In order to avoid editing the file manually, download this rcS file.
Make a copy of the original rcS file for recovery purpose
cp /etc/init.d/rcS /etc/rcS_backup
Connect to the Bebop via ftp and put the rcS file in the eMMC as described before for the other files.
Then copy it manually to overwrite /etc/init.d/rcS and change permissions
cp /data/ftp/internal_000/rcS /etc/init.d/rcS chmod +x /etc/init.d/rcS
Sync and reboot
In case you want to put your Bebop back to normal and use the normal autopilot and app again, just replace /etc/init.d/rcS with the backup file, sync and reboot
cp /etc/rcS_backup /etc/init.d/rcS sync reboot
If you put your software back to normal and use your Bebop with FreeFlight smartphone App, you might be asked to upgrade your software version. If you do so, you will have to repeat some of the previous steps, at least for the GPS config, copying arducopter and modifying the init scripts. Regarding the need to upgrade to a custom version, it will depend on whether some options will or won’t be available in the following release. Information to follow…
In case something went wrong and you are not able to boot your Bebop anymore
The UART port is located under the Bebop’s neck on the right side (facing the front camera)
You will have to pull back the polystyrene a bit but it shouldn’t cause much damage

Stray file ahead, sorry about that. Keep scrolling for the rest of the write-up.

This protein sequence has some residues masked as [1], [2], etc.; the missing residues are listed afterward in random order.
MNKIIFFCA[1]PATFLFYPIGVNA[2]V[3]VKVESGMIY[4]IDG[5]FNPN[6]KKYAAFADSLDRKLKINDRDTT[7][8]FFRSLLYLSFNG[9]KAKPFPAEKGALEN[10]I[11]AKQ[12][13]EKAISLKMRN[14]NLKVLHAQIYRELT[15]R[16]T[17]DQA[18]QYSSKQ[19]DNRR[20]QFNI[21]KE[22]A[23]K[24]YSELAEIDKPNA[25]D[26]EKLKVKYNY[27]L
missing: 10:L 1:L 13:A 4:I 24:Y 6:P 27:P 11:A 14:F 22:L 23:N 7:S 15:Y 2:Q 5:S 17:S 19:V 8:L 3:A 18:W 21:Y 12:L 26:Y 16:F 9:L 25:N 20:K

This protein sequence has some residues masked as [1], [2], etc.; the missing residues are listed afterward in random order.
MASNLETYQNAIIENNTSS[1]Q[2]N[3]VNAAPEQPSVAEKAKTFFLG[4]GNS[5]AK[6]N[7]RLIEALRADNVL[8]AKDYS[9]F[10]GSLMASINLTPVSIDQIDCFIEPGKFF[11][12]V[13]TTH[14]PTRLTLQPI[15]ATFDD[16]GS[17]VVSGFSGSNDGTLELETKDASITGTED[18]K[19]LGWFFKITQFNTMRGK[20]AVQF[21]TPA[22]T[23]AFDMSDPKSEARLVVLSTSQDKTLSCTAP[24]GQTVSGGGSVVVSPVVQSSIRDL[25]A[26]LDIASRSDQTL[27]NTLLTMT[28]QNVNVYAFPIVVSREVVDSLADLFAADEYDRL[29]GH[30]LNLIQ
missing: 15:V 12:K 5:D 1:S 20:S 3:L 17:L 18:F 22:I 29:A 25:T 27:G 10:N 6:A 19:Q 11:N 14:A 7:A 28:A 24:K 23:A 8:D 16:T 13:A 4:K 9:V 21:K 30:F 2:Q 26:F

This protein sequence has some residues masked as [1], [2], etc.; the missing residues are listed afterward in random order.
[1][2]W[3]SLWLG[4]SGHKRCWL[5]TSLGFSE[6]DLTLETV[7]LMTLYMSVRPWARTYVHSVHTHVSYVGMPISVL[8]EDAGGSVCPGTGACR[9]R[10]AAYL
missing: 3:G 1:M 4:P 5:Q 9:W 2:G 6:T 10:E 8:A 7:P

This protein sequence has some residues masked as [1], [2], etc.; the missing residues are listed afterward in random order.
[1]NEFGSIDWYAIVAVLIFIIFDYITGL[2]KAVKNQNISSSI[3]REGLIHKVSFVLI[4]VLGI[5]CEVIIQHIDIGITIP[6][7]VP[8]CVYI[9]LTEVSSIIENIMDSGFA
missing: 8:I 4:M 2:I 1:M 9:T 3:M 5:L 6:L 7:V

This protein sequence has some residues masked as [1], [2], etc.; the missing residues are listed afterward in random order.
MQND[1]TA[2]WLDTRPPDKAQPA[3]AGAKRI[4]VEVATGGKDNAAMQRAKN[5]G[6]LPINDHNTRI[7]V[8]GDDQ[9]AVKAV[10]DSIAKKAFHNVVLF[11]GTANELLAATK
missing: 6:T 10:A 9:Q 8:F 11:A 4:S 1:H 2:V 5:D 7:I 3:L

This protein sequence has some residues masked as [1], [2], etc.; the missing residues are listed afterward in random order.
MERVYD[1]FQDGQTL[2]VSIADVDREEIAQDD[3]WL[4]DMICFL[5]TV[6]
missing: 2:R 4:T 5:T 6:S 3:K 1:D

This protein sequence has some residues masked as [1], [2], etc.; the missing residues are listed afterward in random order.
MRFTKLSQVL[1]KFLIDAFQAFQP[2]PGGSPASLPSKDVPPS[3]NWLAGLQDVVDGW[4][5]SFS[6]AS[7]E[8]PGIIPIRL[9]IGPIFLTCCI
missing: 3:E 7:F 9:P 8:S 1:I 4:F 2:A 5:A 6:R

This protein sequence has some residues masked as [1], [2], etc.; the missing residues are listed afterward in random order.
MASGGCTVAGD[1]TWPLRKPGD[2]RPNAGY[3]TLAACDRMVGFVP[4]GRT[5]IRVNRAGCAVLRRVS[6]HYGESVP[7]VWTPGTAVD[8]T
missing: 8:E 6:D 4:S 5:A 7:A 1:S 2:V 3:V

Get a UART cable like this one or any FTDI 3 pin cable (GND TXD RXD)
Get headers like these ones and plug them into the cable like this:
The color codes for the cable are usually:
black = GND
yellow = RXD
orange = TXD
Plug the cable into the Bebop like this:
Be careful about the pinout:
Install a UART terminal emulator like minicom and connect to a Bebop once it is powered up
Copy the backup rcS file back to its original place, sync and reboot:
mount -o remount,rw / cp /etc/rcS_backup /etc/init.d/rcS sync reboot
FreeFlight 3 is not compatible with ArduPilot and you will therefore have to use one of the supported GCS. Connect to the Bebop via Wi-Fi and just start your GCS, it should connect automatically if you setup the link to UDP (in case it is needed).
The SkyController is not compatible with apm with its regular firmware. You would need to flash an alternative version in order to be able to control your Bebop with it (information about that is coming soon…).